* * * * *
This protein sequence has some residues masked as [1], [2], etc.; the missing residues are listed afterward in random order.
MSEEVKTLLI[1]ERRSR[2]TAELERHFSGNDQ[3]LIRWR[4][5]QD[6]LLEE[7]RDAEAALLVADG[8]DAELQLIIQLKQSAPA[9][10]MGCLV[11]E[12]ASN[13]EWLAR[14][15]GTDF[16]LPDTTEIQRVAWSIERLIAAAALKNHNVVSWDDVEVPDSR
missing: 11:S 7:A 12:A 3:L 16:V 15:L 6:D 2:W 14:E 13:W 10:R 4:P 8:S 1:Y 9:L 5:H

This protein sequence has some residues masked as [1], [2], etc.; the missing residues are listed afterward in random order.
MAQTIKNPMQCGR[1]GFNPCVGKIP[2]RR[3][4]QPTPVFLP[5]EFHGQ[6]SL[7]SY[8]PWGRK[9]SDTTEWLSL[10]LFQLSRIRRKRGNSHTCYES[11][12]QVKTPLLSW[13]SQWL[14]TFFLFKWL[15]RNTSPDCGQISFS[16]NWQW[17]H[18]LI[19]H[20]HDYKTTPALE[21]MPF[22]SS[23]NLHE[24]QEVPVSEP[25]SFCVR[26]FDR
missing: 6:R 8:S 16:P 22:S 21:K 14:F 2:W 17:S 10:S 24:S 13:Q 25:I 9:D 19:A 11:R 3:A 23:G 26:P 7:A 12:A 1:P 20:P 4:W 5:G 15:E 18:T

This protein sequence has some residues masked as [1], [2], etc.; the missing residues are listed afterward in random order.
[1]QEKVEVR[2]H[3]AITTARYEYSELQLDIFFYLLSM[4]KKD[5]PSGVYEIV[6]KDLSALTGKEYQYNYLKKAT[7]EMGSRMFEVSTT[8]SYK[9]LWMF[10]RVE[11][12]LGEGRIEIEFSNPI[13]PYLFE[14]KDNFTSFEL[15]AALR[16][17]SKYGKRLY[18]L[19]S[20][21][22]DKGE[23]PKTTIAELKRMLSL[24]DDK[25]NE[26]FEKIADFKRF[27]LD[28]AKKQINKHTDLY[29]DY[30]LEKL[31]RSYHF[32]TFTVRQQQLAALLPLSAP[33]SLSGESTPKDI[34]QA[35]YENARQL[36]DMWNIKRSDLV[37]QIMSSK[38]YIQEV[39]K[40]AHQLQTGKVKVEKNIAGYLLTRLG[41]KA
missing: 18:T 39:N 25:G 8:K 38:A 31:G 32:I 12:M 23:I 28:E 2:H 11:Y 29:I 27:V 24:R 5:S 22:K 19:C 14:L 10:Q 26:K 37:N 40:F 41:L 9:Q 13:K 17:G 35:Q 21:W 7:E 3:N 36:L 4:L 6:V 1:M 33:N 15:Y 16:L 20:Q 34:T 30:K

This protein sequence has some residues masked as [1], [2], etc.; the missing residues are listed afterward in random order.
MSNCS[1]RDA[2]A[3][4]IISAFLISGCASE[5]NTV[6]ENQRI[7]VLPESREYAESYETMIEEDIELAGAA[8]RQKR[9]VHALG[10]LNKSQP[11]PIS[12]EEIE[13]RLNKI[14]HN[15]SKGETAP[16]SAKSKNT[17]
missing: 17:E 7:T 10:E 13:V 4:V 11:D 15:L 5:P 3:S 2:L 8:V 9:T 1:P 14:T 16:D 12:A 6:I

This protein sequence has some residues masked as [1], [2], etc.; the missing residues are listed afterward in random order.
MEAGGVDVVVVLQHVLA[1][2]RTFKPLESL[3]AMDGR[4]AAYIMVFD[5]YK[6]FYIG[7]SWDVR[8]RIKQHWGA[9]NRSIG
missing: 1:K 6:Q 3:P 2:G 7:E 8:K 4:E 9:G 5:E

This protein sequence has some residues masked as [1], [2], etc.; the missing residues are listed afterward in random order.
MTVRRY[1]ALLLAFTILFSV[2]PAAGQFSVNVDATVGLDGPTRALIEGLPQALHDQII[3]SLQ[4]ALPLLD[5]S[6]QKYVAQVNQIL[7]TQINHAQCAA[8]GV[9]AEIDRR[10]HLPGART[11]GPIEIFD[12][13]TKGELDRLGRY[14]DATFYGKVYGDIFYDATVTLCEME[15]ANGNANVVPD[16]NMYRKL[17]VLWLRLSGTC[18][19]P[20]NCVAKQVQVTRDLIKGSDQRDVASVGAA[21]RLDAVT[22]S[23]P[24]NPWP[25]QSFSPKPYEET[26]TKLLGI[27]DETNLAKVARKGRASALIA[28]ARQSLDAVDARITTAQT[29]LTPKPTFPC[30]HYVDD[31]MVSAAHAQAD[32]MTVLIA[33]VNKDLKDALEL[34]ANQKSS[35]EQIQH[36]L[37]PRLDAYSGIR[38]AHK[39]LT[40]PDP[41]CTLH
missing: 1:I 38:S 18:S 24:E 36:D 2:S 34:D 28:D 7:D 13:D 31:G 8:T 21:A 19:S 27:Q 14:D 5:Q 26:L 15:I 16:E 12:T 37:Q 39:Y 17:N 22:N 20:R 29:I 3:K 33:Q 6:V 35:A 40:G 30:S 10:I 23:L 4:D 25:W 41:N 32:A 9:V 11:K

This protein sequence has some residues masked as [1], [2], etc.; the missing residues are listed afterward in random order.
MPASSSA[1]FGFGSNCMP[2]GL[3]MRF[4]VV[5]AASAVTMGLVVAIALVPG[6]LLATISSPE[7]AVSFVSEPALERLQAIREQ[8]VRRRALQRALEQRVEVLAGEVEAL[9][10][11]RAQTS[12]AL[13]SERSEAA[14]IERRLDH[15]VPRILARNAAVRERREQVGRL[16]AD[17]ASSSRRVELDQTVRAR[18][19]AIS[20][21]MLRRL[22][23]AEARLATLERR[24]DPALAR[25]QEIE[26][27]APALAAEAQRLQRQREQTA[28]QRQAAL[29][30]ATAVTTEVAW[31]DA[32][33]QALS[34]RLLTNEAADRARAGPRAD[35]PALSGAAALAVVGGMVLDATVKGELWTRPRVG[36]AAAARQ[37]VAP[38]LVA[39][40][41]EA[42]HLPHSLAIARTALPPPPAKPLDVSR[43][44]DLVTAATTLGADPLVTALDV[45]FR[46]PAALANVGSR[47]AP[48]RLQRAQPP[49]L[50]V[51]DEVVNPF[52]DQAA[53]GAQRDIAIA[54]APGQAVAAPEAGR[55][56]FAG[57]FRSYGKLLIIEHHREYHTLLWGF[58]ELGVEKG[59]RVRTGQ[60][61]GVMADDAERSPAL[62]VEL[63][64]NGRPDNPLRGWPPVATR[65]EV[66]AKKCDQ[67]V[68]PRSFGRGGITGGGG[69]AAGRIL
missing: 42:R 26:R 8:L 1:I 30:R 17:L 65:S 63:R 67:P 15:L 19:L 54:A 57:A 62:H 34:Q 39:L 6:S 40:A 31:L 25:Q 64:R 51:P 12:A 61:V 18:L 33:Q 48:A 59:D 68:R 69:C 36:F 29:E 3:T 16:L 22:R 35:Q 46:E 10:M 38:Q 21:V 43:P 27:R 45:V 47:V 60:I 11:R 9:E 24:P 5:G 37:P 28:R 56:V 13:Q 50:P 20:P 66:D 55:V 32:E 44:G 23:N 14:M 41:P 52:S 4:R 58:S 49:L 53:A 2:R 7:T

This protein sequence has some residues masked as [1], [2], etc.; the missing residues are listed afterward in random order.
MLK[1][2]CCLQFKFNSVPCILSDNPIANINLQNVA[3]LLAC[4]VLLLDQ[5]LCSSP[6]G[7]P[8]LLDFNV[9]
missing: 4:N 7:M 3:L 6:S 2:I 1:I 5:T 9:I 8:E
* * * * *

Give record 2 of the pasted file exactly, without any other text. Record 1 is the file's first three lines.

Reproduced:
This protein sequence has some residues masked as [1], [2], etc.; the missing residues are listed afterward in random order.
MAQTIKNPMQCGR[1]GFNPCVGKIP[2]RR[3][4]QPTPVFLP[5]EFHGQ[6]SL[7]SY[8]PWGRK[9]SDTTEWLSL[10]LFQLSRIRRKRGNSHTCYES[11][12]QVKTPLLSW[13]SQWL[14]TFFLFKWL[15]RNTSPDCGQISFS[16]NWQW[17]H[18]LI[19]H[20]HDYKTTPALE[21]MPF[22]SS[23]NLHE[24]QEVPVSEP[25]SFCVR[26]FDR
missing: 6:R 8:S 16:P 22:S 21:K 14:F 2:W 17:S 10:S 24:S 13:Q 25:I 9:D 19:A 11:R 3:A 23:G 26:P 7:A 12:A 1:P 20:P 4:W 5:G 15:E 18:T